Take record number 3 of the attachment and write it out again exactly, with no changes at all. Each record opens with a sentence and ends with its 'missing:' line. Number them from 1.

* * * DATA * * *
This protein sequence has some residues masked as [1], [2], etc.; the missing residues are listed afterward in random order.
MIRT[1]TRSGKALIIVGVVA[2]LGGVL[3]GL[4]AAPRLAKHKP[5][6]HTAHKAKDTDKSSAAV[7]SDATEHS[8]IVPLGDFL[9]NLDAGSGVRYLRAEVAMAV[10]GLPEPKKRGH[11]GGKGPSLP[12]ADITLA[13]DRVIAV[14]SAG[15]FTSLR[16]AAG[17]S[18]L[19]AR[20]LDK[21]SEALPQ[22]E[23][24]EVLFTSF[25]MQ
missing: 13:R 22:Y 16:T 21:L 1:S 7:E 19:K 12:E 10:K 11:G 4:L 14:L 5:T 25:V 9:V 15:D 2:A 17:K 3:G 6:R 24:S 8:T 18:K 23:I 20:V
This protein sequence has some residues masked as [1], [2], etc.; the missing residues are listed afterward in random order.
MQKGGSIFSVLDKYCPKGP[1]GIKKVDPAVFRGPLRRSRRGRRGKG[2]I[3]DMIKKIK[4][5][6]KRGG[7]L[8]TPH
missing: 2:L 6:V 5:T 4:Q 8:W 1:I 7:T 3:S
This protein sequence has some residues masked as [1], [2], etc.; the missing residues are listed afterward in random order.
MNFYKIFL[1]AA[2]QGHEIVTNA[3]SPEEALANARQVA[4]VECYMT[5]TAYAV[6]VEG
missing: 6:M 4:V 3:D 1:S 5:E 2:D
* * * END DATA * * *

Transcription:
This protein sequence has some residues masked as [1], [2], etc.; the missing residues are listed afterward in random order.
MNFYKIFL[1]AA[2]QGHEIVTNA[3]SPEEALANARQVA[4]VECYMT[5]TAYAV[6]VEG
missing: 6:M 4:V 3:D 1:S 5:E 2:D